• Featuring: Aaron Lee, Claire Betita de Guzman, Lawrence Ypil, Heng Siok Tian, Felix Cheong and Victor Fernando R. Ocampo
  • Moderator: Eric Tinsay Valles

Description:
Increased trade and cultural exchanges between Singapore and the Philippines have led to shared experiences and stories in prose and poetry. This session continues a literary dialogue that has spawned joint anthologies and readings. Listen to the featured writers read excerpts of their works and join in the fellowship centered on what we love such as comfort food, cultural diversity and a good story.


SWF 2018

“To See Infinity In The Pages Of A Book” Translated into Tamil for Aroo

அண்டத்தில் யாரும் பார்த்திராத ஒன்று விண்வெளிவீரருக்கும், வான்கணிப்பாளருக்கும் தென்பட்டது – முடிவிலியின் இழையை பற்றியபடி காலவெளியின் பக்கங்களுக்குள் விழுந்துக்கொண்டேயிருத்தல்.”

Those who fall endlessly into books never die. They are forever reading.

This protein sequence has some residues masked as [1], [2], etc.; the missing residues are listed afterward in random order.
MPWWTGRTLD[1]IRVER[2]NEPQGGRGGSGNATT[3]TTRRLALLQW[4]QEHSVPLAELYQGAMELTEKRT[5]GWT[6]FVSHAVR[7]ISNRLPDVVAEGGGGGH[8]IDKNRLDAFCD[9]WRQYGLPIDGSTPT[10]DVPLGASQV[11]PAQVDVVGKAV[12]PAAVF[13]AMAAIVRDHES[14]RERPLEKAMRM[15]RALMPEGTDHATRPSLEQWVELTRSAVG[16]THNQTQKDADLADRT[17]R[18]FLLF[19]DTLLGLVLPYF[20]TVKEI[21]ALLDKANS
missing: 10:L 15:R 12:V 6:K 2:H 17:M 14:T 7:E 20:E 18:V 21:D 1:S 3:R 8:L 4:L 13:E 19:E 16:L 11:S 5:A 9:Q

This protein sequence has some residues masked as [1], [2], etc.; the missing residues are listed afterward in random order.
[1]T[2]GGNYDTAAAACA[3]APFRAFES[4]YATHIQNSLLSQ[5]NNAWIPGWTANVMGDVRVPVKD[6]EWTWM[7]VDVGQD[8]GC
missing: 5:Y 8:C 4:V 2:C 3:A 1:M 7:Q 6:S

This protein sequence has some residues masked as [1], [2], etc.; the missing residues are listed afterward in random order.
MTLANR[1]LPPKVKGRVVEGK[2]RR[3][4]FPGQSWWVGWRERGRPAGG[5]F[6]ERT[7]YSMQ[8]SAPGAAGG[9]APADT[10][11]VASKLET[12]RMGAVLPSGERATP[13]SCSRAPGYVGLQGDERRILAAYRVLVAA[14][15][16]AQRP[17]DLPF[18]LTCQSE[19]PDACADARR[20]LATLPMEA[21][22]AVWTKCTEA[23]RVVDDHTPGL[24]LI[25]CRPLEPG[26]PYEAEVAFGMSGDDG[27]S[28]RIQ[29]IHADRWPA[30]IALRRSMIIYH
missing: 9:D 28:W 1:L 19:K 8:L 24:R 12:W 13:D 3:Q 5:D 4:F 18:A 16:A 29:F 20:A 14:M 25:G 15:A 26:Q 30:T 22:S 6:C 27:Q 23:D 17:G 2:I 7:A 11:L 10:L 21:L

My flash fiction piece “To See Infinity In The Pages Of A Book” (முடிவிலியின் இழை) was recently translated into Tamil and appeared in the online Speculative Fiction magazine Aroo, along with the accompanying artwork by Sonny Liew. This far-future philosophical tale originally came out in LONTAR: The Journal of Southeast Asian Fiction Volume 10 whie Sonny’s piece was first used for the cover of my short story collection The Infinite Library And Other Stories.

Aroo (அரூ) is a short form of the Tamil word “Aroobam” (அரூபம்), meaning formlessness.

Thank you to the editor Ram for including our work. Congratulations on the launch of Aroo!